Between 1-1700 AD, India was consistently one of the largest contributors to the world economy, her contribution ranging between 32% and 25%. It is during this period that India was known widely as “Sone ki Chidiya”, the Golden Bird. China was almost similar to India in her contribution. These were pre-industrial revolution days. Both regions had advanced ancient civilizations, highly developed in all aspects. Life was lived in harmony with nature in those times.
Share of world GDP – 1700 AD 
For many centuries India was like a Jagat Guru or a World Teacher. We had great philosophers, seers and spiritual scientists (Rishis and Yogins). We possessed great sciences of the mind and soul, some of the oldest and most advanced philosophies (notably the Vedas, the Upanishads, the Bhagavad Gita), a highly evolved science of health, longevity and well being (Ayurveda, Siddha, Hatha Yoga, Pranayama and meditation), and a highly sophisticated ecosystem of languages, based on Sanskrit, a language that has been called the mother of all languages. We had a vast body of literature and poetry in Sanskrit and local languages. There exist a large number of texts in Sanskrit and local languages that document the extent and scope of Indian knowledge.
Apart from all these, there are several other domains of knowledge that were present in India which included architecture and town planning, physical and social sciences, astronomy and mathematics. Most of these domains and branches of knowledge continue to be practiced and taught in some form even today.
In the words of Sri Aurobindo:
When we look at the past of India, what strikes us is her stupendous vitality, her inexhaustible power of life and joy of life, her almost unimaginably prolific creativeness. For three thousand years at least,—it is indeed much longer,—she has been creating abundantly and incessantly, lavishly, with an inexhaustible many-sidedness, republics and kingdoms and empires, philosophies and cosmogonies and sciences and creeds and arts and poems and all kinds of monuments, palaces and temples and public works, communities and societies and religious orders, laws and codes and rituals, physical sciences, psychic sciences, systems of Yoga, systems of politics and administration, arts spiritual, arts worldly, trades, industries, fine crafts,—the list is endless and in each item there is almost a plethora of activity.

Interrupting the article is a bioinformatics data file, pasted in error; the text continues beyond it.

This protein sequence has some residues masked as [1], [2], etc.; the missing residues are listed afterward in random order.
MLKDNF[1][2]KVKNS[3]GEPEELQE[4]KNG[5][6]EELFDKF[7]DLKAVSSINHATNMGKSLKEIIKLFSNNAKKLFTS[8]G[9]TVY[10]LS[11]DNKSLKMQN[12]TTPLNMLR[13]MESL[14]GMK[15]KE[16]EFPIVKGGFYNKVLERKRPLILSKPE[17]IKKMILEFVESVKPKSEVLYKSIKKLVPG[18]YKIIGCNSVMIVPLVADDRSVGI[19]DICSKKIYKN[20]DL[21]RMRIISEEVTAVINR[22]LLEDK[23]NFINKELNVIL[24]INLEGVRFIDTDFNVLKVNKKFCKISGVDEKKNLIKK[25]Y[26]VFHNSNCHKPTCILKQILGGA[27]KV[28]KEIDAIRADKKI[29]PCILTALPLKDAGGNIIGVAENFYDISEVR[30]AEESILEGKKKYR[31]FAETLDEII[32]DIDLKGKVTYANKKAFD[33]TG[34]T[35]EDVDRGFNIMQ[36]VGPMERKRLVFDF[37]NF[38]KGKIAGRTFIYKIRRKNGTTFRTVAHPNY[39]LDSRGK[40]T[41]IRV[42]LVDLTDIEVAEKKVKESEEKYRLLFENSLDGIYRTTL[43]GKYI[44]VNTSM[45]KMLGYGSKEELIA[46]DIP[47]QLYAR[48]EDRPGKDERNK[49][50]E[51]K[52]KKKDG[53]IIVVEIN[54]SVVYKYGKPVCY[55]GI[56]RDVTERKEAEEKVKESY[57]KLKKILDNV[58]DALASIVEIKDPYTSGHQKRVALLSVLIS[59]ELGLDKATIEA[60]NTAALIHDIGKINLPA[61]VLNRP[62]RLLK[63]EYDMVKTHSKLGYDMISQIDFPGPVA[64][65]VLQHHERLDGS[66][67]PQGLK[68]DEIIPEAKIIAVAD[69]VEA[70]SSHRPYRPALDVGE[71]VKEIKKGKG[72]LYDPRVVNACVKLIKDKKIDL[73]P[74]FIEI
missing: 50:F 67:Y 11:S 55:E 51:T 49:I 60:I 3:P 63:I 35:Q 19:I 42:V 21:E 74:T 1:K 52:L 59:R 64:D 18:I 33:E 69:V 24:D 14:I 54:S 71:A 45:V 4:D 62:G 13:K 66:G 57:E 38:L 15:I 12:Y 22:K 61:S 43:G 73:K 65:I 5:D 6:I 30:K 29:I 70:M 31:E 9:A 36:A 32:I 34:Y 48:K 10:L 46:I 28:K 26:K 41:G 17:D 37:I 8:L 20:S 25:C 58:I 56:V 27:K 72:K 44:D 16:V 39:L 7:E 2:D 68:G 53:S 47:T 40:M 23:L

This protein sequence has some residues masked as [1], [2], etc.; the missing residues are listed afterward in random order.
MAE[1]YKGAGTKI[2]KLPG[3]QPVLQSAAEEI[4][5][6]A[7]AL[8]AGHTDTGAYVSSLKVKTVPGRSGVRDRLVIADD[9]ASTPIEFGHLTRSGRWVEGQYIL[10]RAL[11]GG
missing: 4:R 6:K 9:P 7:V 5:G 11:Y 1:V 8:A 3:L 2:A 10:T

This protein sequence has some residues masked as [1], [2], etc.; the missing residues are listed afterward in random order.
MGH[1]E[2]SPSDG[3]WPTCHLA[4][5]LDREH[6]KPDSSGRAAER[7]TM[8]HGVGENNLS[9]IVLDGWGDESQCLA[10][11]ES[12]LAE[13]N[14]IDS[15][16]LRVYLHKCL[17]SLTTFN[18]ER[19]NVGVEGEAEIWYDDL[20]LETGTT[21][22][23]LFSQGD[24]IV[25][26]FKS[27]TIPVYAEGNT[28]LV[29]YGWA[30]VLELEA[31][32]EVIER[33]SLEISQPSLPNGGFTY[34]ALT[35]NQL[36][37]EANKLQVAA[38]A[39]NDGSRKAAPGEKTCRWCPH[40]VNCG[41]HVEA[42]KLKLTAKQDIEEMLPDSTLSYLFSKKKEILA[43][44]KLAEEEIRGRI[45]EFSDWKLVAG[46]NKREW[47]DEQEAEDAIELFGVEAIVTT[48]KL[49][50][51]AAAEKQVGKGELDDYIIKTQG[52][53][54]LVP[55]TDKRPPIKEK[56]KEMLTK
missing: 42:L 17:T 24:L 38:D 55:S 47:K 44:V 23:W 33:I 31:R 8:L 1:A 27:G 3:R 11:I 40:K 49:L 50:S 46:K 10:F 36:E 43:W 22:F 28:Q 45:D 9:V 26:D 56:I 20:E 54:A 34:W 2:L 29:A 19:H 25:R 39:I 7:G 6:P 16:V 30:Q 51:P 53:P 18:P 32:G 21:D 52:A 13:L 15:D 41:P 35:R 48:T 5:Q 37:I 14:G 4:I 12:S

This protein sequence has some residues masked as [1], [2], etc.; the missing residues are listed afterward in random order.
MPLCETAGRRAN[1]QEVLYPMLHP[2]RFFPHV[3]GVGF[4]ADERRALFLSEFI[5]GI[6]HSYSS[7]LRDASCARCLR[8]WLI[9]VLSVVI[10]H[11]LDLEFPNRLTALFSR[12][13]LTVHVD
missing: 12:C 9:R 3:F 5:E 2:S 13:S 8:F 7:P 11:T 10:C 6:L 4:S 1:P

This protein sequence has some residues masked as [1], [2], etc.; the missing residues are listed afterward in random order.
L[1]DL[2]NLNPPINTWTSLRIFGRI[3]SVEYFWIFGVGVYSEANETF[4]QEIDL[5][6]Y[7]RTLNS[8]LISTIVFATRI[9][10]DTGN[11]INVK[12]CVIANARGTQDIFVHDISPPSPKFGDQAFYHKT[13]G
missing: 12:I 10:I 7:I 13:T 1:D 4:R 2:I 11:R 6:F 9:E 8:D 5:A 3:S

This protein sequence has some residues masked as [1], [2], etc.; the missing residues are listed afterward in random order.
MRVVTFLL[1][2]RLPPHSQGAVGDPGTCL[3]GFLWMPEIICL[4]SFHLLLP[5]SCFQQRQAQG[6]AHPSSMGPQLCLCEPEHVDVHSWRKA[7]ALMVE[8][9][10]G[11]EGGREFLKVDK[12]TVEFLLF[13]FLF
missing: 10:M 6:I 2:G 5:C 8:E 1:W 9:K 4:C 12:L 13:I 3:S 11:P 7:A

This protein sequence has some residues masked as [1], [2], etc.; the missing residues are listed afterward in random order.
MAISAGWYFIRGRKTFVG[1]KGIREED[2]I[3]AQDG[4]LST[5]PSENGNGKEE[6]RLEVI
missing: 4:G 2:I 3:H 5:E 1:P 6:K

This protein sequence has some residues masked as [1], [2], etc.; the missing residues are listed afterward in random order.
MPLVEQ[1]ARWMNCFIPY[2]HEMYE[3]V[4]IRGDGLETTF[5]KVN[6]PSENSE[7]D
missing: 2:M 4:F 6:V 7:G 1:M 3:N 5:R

There is no historical parallel for such an intellectual labour and activity before the invention of printing and the facilities of modern science; yet all that mass of research and production and curiosity of detail was accomplished without these facilities and with no better record than the memory and for an aid the perishable palm-leaf. Nor was all this colossal literature confined to philosophy and theology, religion and Yoga, logic and rhetoric and grammar and linguistics, poetry and drama, medicine and astronomy and the sciences; it embraced all life, politics and society, all the arts from painting to dancing, all the sixty-four accomplishments, everything then known that could be useful to life or interesting to the mind, even, for instance, to such practical side minutiae as the breeding and training of horses and elephants, each of which had its Shastra and its art, its apparatus of technical terms, its copious literature. In each subject from the largest and most momentous to the smallest and most trivial there was expended the same all-embracing, opulent, minute and thorough intellectuality.
(The Renaissance in India – I, Foundations of Indian Culture)
Most of this knowledge was given and gained through a highly evolved education system known as the Gurukul. Gurukuls were the traditional custodians of secular and spiritual knowledge. In the traditional Gurukul, new knowledge was developed by constant inquiry and experimentation and the knowledge was shared with students (shishyas) who would take it to society and look after its development for the future. All existing knowledge was organized, documented and preserved for anyone to access, anytime in the present or the future. Outdated knowledge was updated or discarded. This tradition and system of generating and applying knowledge across various aspects of human and social life was already in decline when the Mughals arrived, followed by the British. Even up to the end of the Mughal period, India continued to be a country of immense prosperity with the highest advanced knowledge traditions and a largely stable society.
However, as always happens with civilizations everywhere, a great period of prosperity and efflorescence is always followed by decline and degeneration. The eighteenth and nineteenth centuries indeed marked the beginning of such a decline.